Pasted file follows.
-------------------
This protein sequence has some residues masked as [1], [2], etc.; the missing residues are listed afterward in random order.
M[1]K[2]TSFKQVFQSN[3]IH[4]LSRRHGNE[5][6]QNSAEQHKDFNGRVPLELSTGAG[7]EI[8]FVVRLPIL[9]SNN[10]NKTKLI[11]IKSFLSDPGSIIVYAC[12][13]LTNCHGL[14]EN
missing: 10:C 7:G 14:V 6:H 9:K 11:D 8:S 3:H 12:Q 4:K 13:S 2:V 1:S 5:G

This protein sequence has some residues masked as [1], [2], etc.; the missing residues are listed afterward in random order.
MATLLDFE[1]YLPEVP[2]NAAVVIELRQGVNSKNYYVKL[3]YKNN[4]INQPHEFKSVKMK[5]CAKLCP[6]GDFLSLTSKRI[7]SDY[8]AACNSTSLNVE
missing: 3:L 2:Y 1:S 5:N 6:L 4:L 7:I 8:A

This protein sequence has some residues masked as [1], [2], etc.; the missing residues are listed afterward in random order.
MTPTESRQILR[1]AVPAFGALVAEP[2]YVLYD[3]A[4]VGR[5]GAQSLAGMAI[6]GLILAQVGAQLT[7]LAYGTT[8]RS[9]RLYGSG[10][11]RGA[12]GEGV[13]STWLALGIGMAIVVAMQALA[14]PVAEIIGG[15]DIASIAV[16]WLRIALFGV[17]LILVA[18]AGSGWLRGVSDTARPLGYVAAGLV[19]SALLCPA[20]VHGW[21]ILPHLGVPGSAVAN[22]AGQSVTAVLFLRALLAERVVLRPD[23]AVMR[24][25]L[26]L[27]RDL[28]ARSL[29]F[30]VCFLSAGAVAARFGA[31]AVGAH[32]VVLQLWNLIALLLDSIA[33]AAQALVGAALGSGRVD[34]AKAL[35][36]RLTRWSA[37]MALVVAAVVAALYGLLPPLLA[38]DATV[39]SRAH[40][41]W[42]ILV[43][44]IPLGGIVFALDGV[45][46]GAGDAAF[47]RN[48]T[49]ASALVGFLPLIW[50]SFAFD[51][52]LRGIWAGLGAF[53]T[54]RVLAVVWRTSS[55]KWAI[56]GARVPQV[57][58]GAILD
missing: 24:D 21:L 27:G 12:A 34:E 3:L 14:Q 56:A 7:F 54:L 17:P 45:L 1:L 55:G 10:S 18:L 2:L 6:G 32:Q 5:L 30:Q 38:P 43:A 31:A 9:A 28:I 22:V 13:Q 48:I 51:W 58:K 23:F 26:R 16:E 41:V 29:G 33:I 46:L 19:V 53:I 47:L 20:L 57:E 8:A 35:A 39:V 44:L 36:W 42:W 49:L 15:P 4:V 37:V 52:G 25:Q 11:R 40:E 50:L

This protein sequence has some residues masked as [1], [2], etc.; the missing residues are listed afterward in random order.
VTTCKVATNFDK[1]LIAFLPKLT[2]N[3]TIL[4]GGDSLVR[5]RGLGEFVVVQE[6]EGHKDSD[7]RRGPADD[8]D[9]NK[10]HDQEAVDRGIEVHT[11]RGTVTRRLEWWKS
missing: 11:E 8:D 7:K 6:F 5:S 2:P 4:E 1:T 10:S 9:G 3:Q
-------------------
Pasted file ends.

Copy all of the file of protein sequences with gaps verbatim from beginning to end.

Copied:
This protein sequence has some residues masked as [1], [2], etc.; the missing residues are listed afterward in random order.
M[1]K[2]TSFKQVFQSN[3]IH[4]LSRRHGNE[5][6]QNSAEQHKDFNGRVPLELSTGAG[7]EI[8]FVVRLPIL[9]SNN[10]NKTKLI[11]IKSFLSDPGSIIVYAC[12][13]LTNCHGL[14]EN
missing: 10:C 7:G 14:V 6:H 9:K 11:D 8:S 3:H 12:Q 4:K 13:S 2:V 1:S 5:G

This protein sequence has some residues masked as [1], [2], etc.; the missing residues are listed afterward in random order.
MATLLDFE[1]YLPEVP[2]NAAVVIELRQGVNSKNYYVKL[3]YKNN[4]INQPHEFKSVKMK[5]CAKLCP[6]GDFLSLTSKRI[7]SDY[8]AACNSTSLNVE
missing: 3:L 2:Y 1:S 5:N 6:L 4:L 7:I 8:A

This protein sequence has some residues masked as [1], [2], etc.; the missing residues are listed afterward in random order.
MTPTESRQILR[1]AVPAFGALVAEP[2]YVLYD[3]A[4]VGR[5]GAQSLAGMAI[6]GLILAQVGAQLT[7]LAYGTT[8]RS[9]RLYGSG[10][11]RGA[12]GEGV[13]STWLALGIGMAIVVAMQALA[14]PVAEIIGG[15]DIASIAV[16]WLRIALFGV[17]LILVA[18]AGSGWLRGVSDTARPLGYVAAGLV[19]SALLCPA[20]VHGW[21]ILPHLGVPGSAVAN[22]AGQSVTAVLFLRALLAERVVLRPD[23]AVMR[24][25]L[26]L[27]RDL[28]ARSL[29]F[30]VCFLSAGAVAARFGA[31]AVGAH[32]VVLQLWNLIALLLDSIA[33]AAQALVGAALGSGRVD[34]AKAL[35][36]RLTRWSA[37]MALVVAAVVAALYGLLPPLLA[38]DATV[39]SRAH[40][41]W[42]ILV[43][44]IPLGGIVFALDGV[45][46]GAGDAAF[47]RN[48]T[49]ASALVGFLPLIW[50]SFAFD[51][52]LRGIWAGLGAF[53]T[54]RVLAVVWRTSS[55]KWAI[56]GARVPQV[57][58]GAILD
missing: 24:D 21:L 27:G 12:A 34:E 3:L 14:Q 56:A 7:F 54:L 17:P 45:L 1:L 55:G 10:S 18:L 2:L 6:G 32:Q 5:L 30:Q 38:P 43:A 31:A 9:A 28:I 22:V 13:Q 48:I 51:W 58:K 23:F 26:R 16:E 41:V 29:G 33:I 46:L 19:V 53:I 47:L 20:L 57:E 8:A 35:A 39:V 44:L 36:W 42:W 49:L 15:P 4:V 37:V 52:G 25:Q 11:R 40:E 50:L

This protein sequence has some residues masked as [1], [2], etc.; the missing residues are listed afterward in random order.
VTTCKVATNFDK[1]LIAFLPKLT[2]N[3]TIL[4]GGDSLVR[5]RGLGEFVVVQE[6]EGHKDSD[7]RRGPADD[8]D[9]NK[10]HDQEAVDRGIEVHT[11]RGTVTRRLEWWKS
missing: 11:E 8:D 7:K 6:F 5:S 2:P 4:E 1:T 10:S 9:G 3:Q